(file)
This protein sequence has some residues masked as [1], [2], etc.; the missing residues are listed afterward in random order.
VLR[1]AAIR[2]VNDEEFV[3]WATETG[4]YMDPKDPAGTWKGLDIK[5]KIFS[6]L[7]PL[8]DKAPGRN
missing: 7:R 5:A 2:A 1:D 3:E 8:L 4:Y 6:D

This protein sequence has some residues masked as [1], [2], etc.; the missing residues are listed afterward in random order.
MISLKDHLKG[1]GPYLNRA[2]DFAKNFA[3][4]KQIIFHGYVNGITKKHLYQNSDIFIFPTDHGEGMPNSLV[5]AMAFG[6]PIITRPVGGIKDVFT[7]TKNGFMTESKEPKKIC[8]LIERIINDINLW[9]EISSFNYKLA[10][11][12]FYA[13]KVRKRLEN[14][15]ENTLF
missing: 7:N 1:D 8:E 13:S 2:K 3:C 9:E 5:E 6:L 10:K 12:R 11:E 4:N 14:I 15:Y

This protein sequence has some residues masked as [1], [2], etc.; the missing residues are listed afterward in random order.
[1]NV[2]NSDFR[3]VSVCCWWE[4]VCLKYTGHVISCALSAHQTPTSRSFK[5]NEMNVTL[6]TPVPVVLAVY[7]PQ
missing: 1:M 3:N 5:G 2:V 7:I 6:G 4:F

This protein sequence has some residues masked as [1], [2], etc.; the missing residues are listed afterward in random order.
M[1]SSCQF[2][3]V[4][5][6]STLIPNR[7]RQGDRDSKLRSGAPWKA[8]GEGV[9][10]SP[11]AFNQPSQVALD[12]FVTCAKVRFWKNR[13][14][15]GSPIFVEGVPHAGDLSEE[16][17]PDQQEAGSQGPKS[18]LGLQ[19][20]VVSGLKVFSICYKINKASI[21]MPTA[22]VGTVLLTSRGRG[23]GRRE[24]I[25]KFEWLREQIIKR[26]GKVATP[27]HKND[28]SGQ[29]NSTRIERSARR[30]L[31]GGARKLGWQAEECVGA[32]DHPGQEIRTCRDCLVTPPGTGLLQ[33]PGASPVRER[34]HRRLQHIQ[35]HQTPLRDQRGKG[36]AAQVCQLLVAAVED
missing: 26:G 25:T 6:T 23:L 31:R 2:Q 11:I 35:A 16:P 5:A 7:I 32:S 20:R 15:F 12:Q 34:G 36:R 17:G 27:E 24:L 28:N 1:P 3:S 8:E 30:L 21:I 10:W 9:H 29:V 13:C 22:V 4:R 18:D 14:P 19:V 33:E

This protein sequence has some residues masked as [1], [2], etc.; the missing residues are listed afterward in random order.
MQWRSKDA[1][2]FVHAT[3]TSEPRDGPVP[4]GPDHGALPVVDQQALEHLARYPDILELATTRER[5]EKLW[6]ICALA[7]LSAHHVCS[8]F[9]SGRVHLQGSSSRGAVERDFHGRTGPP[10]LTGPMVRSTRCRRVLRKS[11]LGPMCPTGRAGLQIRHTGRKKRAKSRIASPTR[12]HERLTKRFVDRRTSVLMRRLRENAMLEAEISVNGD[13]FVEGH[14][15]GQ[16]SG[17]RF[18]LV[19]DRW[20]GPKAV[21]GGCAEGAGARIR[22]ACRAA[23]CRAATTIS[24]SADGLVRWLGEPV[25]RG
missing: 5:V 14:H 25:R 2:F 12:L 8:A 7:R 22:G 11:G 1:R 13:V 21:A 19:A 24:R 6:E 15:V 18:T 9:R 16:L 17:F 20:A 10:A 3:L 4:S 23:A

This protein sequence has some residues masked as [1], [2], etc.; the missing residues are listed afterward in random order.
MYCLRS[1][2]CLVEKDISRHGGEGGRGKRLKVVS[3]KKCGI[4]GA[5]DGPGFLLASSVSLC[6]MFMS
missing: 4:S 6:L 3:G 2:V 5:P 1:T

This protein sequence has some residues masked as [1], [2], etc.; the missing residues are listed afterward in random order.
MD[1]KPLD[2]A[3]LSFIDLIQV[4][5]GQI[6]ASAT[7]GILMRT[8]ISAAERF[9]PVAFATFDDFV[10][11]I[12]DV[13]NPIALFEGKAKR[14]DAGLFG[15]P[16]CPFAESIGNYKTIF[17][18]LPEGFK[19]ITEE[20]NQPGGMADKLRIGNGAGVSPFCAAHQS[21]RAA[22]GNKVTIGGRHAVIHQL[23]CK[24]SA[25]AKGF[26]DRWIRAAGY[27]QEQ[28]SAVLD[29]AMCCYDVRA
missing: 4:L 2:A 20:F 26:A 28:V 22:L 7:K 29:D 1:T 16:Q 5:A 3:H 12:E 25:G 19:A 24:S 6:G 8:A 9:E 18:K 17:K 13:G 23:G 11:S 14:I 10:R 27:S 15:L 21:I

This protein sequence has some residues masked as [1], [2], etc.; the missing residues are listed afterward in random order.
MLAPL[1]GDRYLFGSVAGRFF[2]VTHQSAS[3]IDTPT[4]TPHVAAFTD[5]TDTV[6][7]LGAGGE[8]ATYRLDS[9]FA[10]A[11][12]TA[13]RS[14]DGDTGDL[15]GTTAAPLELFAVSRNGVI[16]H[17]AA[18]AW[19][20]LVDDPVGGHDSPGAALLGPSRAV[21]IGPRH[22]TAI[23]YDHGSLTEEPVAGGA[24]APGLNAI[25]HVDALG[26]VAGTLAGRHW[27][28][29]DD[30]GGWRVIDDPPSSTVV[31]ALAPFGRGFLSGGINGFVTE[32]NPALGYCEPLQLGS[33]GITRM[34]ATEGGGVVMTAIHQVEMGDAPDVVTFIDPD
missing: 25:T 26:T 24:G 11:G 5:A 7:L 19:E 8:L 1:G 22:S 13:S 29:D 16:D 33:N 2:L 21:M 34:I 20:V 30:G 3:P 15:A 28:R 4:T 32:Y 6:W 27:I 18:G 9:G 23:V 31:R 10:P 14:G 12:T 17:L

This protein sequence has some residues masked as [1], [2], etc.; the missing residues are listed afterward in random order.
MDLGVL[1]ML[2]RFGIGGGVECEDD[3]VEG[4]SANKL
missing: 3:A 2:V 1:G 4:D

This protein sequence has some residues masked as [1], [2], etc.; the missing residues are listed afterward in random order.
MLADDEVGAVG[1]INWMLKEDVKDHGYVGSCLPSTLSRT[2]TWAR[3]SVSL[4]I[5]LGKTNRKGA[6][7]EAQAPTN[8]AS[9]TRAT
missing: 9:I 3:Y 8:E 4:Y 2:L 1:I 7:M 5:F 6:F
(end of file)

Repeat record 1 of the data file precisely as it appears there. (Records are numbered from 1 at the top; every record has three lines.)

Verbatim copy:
This protein sequence has some residues masked as [1], [2], etc.; the missing residues are listed afterward in random order.
VLR[1]AAIR[2]VNDEEFV[3]WATETG[4]YMDPKDPAGTWKGLDIK[5]KIFS[6]L[7]PL[8]DKAPGRN
missing: 7:R 5:A 2:A 1:D 3:E 8:L 4:Y 6:D